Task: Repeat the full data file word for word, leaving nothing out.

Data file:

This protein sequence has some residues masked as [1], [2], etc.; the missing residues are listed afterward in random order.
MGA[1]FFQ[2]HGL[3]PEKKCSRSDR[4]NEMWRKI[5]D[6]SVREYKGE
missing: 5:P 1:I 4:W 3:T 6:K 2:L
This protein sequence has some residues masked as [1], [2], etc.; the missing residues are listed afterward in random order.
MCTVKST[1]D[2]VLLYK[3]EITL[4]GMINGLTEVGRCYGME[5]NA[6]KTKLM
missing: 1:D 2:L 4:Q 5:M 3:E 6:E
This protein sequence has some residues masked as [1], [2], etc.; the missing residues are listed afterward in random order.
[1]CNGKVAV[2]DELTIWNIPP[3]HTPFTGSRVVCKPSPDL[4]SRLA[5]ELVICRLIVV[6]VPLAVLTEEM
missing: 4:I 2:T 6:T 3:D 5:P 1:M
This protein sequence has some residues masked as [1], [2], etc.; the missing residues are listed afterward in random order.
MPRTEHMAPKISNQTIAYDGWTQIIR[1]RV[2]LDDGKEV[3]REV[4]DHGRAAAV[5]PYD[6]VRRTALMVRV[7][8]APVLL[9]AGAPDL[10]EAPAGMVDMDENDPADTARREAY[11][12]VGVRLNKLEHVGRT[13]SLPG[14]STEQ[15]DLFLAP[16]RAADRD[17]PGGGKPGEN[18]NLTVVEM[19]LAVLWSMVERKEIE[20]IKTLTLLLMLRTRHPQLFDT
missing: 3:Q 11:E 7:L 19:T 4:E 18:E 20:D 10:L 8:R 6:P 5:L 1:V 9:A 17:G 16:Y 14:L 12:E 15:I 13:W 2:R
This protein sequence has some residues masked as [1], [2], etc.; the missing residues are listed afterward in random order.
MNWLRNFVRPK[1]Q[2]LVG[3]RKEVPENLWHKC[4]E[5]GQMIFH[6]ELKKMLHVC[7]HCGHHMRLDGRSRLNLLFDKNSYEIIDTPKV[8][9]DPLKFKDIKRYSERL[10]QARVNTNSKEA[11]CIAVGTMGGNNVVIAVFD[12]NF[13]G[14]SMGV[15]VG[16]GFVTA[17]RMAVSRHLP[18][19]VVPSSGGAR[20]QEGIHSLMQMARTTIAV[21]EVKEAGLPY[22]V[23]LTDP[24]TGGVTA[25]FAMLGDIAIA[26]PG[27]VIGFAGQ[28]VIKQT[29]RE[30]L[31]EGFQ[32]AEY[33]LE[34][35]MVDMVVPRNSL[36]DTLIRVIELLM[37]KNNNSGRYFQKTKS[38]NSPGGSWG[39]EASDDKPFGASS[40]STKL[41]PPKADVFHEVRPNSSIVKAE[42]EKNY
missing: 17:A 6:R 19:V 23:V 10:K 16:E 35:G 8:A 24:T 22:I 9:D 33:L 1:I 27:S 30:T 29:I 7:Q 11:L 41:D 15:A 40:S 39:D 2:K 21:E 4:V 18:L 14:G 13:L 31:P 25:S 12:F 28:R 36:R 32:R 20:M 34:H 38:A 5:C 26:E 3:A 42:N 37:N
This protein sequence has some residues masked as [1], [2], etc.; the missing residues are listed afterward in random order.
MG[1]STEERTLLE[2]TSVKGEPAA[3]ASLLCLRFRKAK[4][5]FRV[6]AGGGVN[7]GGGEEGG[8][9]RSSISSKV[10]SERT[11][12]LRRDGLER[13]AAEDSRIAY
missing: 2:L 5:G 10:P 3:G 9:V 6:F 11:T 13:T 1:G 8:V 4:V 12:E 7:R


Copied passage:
This protein sequence has some residues masked as [1], [2], etc.; the missing residues are listed afterward in random order.
MGA[1]FFQ[2]HGL[3]PEKKCSRSDR[4]NEMWRKI[5]D[6]SVREYKGE
missing: 5:P 1:I 4:W 3:T 6:K 2:L
This protein sequence has some residues masked as [1], [2], etc.; the missing residues are listed afterward in random order.
MCTVKST[1]D[2]VLLYK[3]EITL[4]GMINGLTEVGRCYGME[5]NA[6]KTKLM
missing: 1:D 2:L 4:Q 5:M 3:E 6:E
This protein sequence has some residues masked as [1], [2], etc.; the missing residues are listed afterward in random order.
[1]CNGKVAV[2]DELTIWNIPP[3]HTPFTGSRVVCKPSPDL[4]SRLA[5]ELVICRLIVV[6]VPLAVLTEEM
missing: 4:I 2:T 6:T 3:D 5:P 1:M
This protein sequence has some residues masked as [1], [2], etc.; the missing residues are listed afterward in random order.
MPRTEHMAPKISNQTIAYDGWTQIIR[1]RV[2]LDDGKEV[3]REV[4]DHGRAAAV[5]PYD[6]VRRTALMVRV[7][8]APVLL[9]AGAPDL[10]EAPAGMVDMDENDPADTARREAY[11][12]VGVRLNKLEHVGRT[13]SLPG[14]STEQ[15]DLFLAP[16]RAADRD[17]PGGGKPGEN[18]NLTVVEM[19]LAVLWSMVERKEIE[20]IKTLTLLLMLRTRHPQLFDT
missing: 3:Q 11:E 7:L 19:T 4:E 18:E 20:D 10:L 8:R 6:P 5:L 1:V 9:A 17:G 16:Y 14:L 12:E 15:I 13:W 2:R
This protein sequence has some residues masked as [1], [2], etc.; the missing residues are listed afterward in random order.
MNWLRNFVRPK[1]Q[2]LVG[3]RKEVPENLWHKC[4]E[5]GQMIFH[6]ELKKMLHVC[7]HCGHHMRLDGRSRLNLLFDKNSYEIIDTPKV[8][9]DPLKFKDIKRYSERL[10]QARVNTNSKEA[11]CIAVGTMGGNNVVIAVFD[12]NF[13]G[14]SMGV[15]VG[16]GFVTA[17]RMAVSRHLP[18][19]VVPSSGGAR[20]QEGIHSLMQMARTTIAV[21]EVKEAGLPY[22]V[23]LTDP[24]TGGVTA[25]FAMLGDIAIA[26]PG[27]VIGFAGQ[28]VIKQT[29]RE[30]L[31]EGFQ[32]AEY[33]LE[34][35]MVDMVVPRNSL[36]DTLIRVIELLM[37]KNNNSGRYFQKTKS[38]NSPGGSWG[39]EASDDKPFGASS[40]STKL[41]PPKADVFHEVRPNSSIVKAE[42]EKNY
missing: 17:A 6:R 19:V 23:V 10:K 16:E 35:G 8:A 24:T 22:I 9:D 33:L 1:I 27:S 30:T 29:I 7:Q 11:L 41:D 15:A 40:S 39:D 2:K 21:E 4:V 18:L 14:G 13:L 31:P 25:S 12:F 28:R 36:R 32:R 20:M 34:H 38:A 5:C 26:E 3:A 42:N 37:N
This protein sequence has some residues masked as [1], [2], etc.; the missing residues are listed afterward in random order.
MG[1]STEERTLLE[2]TSVKGEPAA[3]ASLLCLRFRKAK[4][5]FRV[6]AGGGVN[7]GGGEEGG[8][9]RSSISSKV[10]SERT[11][12]LRRDGLER[13]AAEDSRIAY
missing: 2:L 5:G 10:P 3:G 9:V 6:F 11:T 13:T 1:G 8:V 4:V 12:E 7:R